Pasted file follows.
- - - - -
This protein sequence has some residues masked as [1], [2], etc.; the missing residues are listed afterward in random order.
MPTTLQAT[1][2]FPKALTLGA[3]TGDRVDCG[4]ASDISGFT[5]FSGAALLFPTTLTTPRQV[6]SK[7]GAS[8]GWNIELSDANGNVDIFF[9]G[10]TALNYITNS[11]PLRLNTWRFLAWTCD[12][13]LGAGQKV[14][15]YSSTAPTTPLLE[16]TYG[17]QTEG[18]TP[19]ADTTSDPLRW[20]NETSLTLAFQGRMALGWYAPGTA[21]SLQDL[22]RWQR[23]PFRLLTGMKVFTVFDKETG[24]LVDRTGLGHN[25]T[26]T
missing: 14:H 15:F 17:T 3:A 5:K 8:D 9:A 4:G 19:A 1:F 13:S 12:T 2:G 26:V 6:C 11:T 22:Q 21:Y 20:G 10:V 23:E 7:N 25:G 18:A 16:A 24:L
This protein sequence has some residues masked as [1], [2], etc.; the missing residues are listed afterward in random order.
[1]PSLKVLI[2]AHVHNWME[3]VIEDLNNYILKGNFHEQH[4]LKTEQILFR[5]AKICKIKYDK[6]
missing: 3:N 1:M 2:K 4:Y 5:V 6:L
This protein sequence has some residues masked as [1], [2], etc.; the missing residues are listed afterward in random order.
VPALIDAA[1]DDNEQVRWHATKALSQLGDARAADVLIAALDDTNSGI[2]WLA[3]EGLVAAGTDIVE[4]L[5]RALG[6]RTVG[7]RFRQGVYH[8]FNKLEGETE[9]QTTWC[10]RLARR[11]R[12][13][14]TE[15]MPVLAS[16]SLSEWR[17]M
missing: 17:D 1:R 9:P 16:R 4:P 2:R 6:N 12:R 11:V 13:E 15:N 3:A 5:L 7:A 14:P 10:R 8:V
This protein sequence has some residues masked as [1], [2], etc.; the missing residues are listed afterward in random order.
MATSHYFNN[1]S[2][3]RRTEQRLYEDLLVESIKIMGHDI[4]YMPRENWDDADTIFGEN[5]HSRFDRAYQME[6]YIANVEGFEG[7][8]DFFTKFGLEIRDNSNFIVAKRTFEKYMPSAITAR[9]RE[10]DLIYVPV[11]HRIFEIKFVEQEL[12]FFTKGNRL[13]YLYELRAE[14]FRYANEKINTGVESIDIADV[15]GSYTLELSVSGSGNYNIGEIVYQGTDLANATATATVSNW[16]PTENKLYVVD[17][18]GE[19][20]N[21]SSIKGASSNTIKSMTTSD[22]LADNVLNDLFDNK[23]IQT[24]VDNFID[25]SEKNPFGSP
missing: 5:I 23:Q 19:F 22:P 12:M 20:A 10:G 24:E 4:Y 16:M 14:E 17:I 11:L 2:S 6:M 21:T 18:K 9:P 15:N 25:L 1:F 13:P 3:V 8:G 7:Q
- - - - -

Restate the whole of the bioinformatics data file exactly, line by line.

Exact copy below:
This protein sequence has some residues masked as [1], [2], etc.; the missing residues are listed afterward in random order.
MPTTLQAT[1][2]FPKALTLGA[3]TGDRVDCG[4]ASDISGFT[5]FSGAALLFPTTLTTPRQV[6]SK[7]GAS[8]GWNIELSDANGNVDIFF[9]G[10]TALNYITNS[11]PLRLNTWRFLAWTCD[12][13]LGAGQKV[14][15]YSSTAPTTPLLE[16]TYG[17]QTEG[18]TP[19]ADTTSDPLRW[20]NETSLTLAFQGRMALGWYAPGTA[21]SLQDL[22]RWQR[23]PFRLLTGMKVFTVFDKETG[24]LVDRTGLGHN[25]T[26]T
missing: 14:H 15:F 17:T 3:A 5:K 8:D 9:A 4:G 19:A 1:F 13:S 12:T 2:G 26:V 6:C 11:T 22:Q 21:Y 20:G 10:V 23:E 7:N 25:G 18:A 16:A 24:L
This protein sequence has some residues masked as [1], [2], etc.; the missing residues are listed afterward in random order.
[1]PSLKVLI[2]AHVHNWME[3]VIEDLNNYILKGNFHEQH[4]LKTEQILFR[5]AKICKIKYDK[6]
missing: 3:N 1:M 2:K 4:Y 5:V 6:L
This protein sequence has some residues masked as [1], [2], etc.; the missing residues are listed afterward in random order.
VPALIDAA[1]DDNEQVRWHATKALSQLGDARAADVLIAALDDTNSGI[2]WLA[3]EGLVAAGTDIVE[4]L[5]RALG[6]RTVG[7]RFRQGVYH[8]FNKLEGETE[9]QTTWC[10]RLARR[11]R[12][13][14]TE[15]MPVLAS[16]SLSEWR[17]M
missing: 17:D 1:R 9:P 16:R 4:P 2:R 6:N 12:R 11:V 13:E 15:N 3:A 5:L 7:A 14:P 10:R 8:V
This protein sequence has some residues masked as [1], [2], etc.; the missing residues are listed afterward in random order.
MATSHYFNN[1]S[2][3]RRTEQRLYEDLLVESIKIMGHDI[4]YMPRENWDDADTIFGEN[5]HSRFDRAYQME[6]YIANVEGFEG[7][8]DFFTKFGLEIRDNSNFIVAKRTFEKYMPSAITAR[9]RE[10]DLIYVPV[11]HRIFEIKFVEQEL[12]FFTKGNRL[13]YLYELRAE[14]FRYANEKINTGVESIDIADV[15]GSYTLELSVSGSGNYNIGEIVYQGTDLANATATATVSNW[16]PTENKLYVVD[17][18]GE[19][20]N[21]SSIKGASSNTIKSMTTSD[22]LADNVLNDLFDNK[23]IQT[24]VDNFID[25]SEKNPFGSP
missing: 5:I 23:Q 19:F 22:P 12:M 20:A 10:G 24:E 4:Y 16:M 14:E 17:I 11:L 2:S 6:M 21:T 18:K 9:P 15:N 25:L 1:F 13:P 3:V 8:G 7:Q